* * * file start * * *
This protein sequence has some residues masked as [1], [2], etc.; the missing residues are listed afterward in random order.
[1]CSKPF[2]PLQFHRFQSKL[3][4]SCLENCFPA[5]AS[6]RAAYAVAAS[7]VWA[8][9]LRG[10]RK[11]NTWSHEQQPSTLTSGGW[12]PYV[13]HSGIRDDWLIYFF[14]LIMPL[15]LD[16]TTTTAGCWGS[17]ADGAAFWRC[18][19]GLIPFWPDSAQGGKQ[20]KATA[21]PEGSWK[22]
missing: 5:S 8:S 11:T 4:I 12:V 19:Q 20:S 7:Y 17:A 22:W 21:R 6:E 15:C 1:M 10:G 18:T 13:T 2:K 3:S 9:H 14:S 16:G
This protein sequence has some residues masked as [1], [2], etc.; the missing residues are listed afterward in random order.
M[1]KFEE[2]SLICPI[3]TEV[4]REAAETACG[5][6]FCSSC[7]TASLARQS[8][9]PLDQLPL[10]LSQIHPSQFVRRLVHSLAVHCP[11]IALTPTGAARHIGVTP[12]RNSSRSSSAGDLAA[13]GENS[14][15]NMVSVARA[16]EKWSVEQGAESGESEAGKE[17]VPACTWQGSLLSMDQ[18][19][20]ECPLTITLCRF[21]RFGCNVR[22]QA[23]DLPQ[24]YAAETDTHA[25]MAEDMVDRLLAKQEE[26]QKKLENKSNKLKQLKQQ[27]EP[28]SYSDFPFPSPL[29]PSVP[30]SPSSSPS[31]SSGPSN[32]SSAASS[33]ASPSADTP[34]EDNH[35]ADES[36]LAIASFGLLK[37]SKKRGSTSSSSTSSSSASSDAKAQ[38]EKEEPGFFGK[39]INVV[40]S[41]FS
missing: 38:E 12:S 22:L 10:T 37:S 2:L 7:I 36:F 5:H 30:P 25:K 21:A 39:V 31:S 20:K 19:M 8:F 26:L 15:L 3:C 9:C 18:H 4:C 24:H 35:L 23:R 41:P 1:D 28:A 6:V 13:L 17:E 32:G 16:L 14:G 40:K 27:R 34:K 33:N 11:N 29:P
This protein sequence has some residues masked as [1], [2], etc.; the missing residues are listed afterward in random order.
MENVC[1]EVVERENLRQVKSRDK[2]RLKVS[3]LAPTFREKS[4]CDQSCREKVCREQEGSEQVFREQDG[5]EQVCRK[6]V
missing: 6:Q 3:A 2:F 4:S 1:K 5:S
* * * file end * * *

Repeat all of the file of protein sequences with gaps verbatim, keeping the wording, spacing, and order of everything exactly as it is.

This protein sequence has some residues masked as [1], [2], etc.; the missing residues are listed afterward in random order.
[1]CSKPF[2]PLQFHRFQSKL[3][4]SCLENCFPA[5]AS[6]RAAYAVAAS[7]VWA[8][9]LRG[10]RK[11]NTWSHEQQPSTLTSGGW[12]PYV[13]HSGIRDDWLIYFF[14]LIMPL[15]LD[16]TTTTAGCWGS[17]ADGAAFWRC[18][19]GLIPFWPDSAQGGKQ[20]KATA[21]PEGSWK[22]
missing: 5:S 8:S 11:T 4:I 12:V 19:Q 20:S 7:Y 17:A 22:W 21:R 6:E 15:C 1:M 10:G 18:T 13:T 2:K 3:S 9:H 14:S 16:G
This protein sequence has some residues masked as [1], [2], etc.; the missing residues are listed afterward in random order.
M[1]KFEE[2]SLICPI[3]TEV[4]REAAETACG[5][6]FCSSC[7]TASLARQS[8][9]PLDQLPL[10]LSQIHPSQFVRRLVHSLAVHCP[11]IALTPTGAARHIGVTP[12]RNSSRSSSAGDLAA[13]GENS[14][15]NMVSVARA[16]EKWSVEQGAESGESEAGKE[17]VPACTWQGSLLSMDQ[18][19][20]ECPLTITLCRF[21]RFGCNVR[22]QA[23]DLPQ[24]YAAETDTHA[25]MAEDMVDRLLAKQEE[26]QKKLENKSNKLKQLKQQ[27]EP[28]SYSDFPFPSPL[29]PSVP[30]SPSSSPS[31]SSGPSN[32]SSAASS[33]ASPSADTP[34]EDNH[35]ADES[36]LAIASFGLLK[37]SKKRGSTSSSSTSSSSASSDAKAQ[38]EKEEPGFFGK[39]INVV[40]S[41]FS
missing: 38:E 12:S 22:L 10:T 37:S 2:L 7:I 36:F 5:H 30:P 25:K 21:A 39:V 31:S 20:K 19:M 8:F 26:L 15:L 3:C 9:C 18:H 4:C 24:H 35:L 23:R 41:P 1:D 28:A 6:V 13:L 17:E 32:G 16:L 14:G 40:K 27:R 34:K 33:N 11:N 29:P
This protein sequence has some residues masked as [1], [2], etc.; the missing residues are listed afterward in random order.
MENVC[1]EVVERENLRQVKSRDK[2]RLKVS[3]LAPTFREKS[4]CDQSCREKVCREQEGSEQVFREQDG[5]EQVCRK[6]V
missing: 6:Q 3:A 2:F 4:S 1:K 5:S